Although the tax exemptions for dependents have been discontinued, the tax code still offers numerous tax benefits for those who can claim a child as a dependent on their tax return. So, when parents divorce, who gets to claim their child? Can they share the child for tax purposes just like they do for parenting time?
If you have not incorporated tax provisions into your settlement agreement, it is a good idea to have your divorce lawyer negotiate an arrangement so that each parent understands their obligations and opportunities The IRS has specific rules on the subject, and you need to be aware of how these rules affect your ability to take certain tax credits and claim other benefits.
Can Both Parents Claim a Child as a Dependent?
Unless parents are filing a joint return, only one of them can claim a child as a dependent for a particular tax year. Some parents choose to take turns claiming a child in alternate years. Parents who have more than one child can split them so that each one can claim one or more dependents. But the child tax credit, credit for dependent care expenses, and other tax benefits for an individual child cannot be divided between parents the way that other aspects of parenting may be.
How the IRS Decides Which Parent Can Claim a Child
Generally, a parent can claim a child as a dependent for tax purposes only if that child meets the standards as a “qualifying child.” The child must:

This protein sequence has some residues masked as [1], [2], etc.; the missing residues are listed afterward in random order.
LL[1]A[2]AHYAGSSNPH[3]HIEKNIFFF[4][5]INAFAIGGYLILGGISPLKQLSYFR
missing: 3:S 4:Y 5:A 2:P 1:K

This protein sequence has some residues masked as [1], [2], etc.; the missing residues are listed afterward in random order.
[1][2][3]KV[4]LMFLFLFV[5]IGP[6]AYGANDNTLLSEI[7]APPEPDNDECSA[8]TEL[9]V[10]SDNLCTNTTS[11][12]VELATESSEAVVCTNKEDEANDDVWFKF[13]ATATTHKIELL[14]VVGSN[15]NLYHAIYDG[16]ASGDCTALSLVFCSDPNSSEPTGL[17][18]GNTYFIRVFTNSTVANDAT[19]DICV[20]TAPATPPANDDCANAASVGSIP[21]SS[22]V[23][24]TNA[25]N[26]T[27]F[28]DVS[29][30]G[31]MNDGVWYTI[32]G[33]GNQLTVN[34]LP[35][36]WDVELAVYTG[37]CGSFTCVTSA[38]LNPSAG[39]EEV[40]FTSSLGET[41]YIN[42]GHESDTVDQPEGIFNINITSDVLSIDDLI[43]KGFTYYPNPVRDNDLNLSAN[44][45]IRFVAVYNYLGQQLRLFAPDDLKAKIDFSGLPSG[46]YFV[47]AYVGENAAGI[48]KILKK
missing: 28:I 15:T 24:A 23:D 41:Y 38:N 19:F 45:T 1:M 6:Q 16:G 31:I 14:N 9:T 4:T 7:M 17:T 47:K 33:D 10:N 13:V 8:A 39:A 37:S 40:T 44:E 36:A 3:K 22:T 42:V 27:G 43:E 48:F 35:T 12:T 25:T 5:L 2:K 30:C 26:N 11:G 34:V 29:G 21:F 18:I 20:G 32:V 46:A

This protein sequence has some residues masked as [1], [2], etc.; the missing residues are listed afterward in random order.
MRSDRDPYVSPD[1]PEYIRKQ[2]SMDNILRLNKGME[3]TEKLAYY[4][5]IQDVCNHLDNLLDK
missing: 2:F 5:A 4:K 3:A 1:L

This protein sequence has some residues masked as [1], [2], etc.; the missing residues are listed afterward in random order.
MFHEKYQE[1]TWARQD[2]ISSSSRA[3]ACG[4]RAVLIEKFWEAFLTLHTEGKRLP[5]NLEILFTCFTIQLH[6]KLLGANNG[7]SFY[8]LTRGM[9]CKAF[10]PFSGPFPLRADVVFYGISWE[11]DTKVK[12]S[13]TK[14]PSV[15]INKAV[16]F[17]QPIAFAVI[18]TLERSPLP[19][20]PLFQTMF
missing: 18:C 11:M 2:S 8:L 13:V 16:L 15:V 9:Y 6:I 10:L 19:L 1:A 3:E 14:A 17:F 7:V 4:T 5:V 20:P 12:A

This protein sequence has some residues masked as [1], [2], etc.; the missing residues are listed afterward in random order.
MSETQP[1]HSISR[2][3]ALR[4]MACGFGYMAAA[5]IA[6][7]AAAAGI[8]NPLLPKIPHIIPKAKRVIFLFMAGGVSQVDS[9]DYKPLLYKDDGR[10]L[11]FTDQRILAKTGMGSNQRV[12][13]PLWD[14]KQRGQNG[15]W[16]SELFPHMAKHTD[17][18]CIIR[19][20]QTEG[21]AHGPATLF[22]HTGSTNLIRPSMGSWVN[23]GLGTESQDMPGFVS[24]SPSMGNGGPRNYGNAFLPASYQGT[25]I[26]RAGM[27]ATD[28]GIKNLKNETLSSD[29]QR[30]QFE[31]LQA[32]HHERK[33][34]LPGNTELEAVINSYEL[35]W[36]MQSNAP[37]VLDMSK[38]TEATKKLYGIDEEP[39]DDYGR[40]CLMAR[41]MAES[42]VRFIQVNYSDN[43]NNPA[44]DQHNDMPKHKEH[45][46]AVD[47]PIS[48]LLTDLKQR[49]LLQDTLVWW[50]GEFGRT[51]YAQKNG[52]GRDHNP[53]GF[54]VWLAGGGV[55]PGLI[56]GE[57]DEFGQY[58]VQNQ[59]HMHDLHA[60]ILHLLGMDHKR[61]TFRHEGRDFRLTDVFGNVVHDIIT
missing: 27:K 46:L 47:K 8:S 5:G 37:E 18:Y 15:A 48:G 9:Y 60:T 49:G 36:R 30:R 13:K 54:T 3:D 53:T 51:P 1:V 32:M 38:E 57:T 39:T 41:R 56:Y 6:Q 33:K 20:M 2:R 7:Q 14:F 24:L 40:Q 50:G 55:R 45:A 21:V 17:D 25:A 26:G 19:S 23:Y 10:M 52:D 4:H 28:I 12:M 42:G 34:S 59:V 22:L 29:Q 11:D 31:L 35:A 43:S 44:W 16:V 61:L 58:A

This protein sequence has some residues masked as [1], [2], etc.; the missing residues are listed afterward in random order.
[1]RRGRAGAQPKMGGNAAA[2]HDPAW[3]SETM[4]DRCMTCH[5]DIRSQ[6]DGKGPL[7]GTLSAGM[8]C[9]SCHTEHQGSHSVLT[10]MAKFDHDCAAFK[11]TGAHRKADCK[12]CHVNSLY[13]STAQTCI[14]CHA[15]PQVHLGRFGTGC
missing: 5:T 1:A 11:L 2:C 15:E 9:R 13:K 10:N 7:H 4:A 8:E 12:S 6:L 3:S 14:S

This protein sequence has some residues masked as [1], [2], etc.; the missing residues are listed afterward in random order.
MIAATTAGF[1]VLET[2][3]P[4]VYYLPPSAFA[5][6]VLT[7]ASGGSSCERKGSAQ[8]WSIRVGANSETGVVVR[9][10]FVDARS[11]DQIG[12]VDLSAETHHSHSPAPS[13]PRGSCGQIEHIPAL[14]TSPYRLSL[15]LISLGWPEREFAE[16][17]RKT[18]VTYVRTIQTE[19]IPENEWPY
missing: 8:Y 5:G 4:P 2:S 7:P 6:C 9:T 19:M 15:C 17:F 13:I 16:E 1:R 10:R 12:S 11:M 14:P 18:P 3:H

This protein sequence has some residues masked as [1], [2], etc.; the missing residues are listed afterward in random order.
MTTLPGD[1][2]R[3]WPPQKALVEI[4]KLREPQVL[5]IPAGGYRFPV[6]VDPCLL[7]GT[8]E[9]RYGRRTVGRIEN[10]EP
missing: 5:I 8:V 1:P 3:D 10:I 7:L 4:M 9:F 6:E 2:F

- Have a valid Social Security Number
- Live with you for more than half the year
- Be under the age limit for the particular tax benefit
- Not provide more than half of their own support during the tax year
The parent lived with for more than half the year is considered to be the custodial parent by the IRS, and that parent is presumed to have the right to claim the child as a dependent.
Making an Exception to the Rule
Parents can and often do agree that the noncustodial parent, often the one paying child support, should get to claim the child as a dependent in one or more years. The IRS will recognize this arrangement only if the parents follow particular rules.
The custodial parent must sign Form 8332 officially waiving their right to claim the child as a dependent for that tax year. Then the parent who wishes to claim the child must attach that form to their tax return.
If parents have an agreement that the noncustodial parent will be allowed to claim the child tax credits each year, but the custodial parent claims the child anyway, the other parent cannot also claim the child. The IRS will not allow it. Instead, the parents will need to resolve the issue. A family law attorney might negotiate an agreement in which the first parent files an amended tax return or pays an amount equal to the value of the tax benefit.
Your Family Law Attorney Can Help with Tax Issues After Divorce
Parents who can claim a qualifying child may be eligible for a host of tax benefits, so this is valuable status. Tax issues such as the child tax credit and head of household status should be addressed as part of a divorce settlement.
If your divorce is still in progress or you need help establishing or amending an arrangement regarding tax issues, the experienced divorce and family law attorneys at Koiles Pratt Family Group would be happy to explain how we could protect your interests and resolve the conflict. Contact us at any time to set up a confidential consultation.